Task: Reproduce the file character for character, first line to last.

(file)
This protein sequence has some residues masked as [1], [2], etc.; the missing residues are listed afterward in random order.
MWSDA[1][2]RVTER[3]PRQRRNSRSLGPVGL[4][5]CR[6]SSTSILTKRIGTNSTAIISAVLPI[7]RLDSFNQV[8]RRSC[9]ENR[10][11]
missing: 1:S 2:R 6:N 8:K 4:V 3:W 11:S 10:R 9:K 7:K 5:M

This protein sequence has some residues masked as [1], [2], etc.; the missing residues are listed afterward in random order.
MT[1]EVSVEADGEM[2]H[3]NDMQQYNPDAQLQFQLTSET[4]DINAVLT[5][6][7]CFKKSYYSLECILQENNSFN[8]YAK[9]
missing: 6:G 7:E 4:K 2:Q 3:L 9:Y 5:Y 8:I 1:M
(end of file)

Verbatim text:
This protein sequence has some residues masked as [1], [2], etc.; the missing residues are listed afterward in random order.
MWSDA[1][2]RVTER[3]PRQRRNSRSLGPVGL[4][5]CR[6]SSTSILTKRIGTNSTAIISAVLPI[7]RLDSFNQV[8]RRSC[9]ENR[10][11]
missing: 1:S 2:R 6:N 8:K 4:V 3:W 11:S 10:R 9:K 7:K 5:M

This protein sequence has some residues masked as [1], [2], etc.; the missing residues are listed afterward in random order.
MT[1]EVSVEADGEM[2]H[3]NDMQQYNPDAQLQFQLTSET[4]DINAVLT[5][6][7]CFKKSYYSLECILQENNSFN[8]YAK[9]
missing: 6:G 7:E 4:K 2:Q 3:L 9:Y 5:Y 8:I 1:M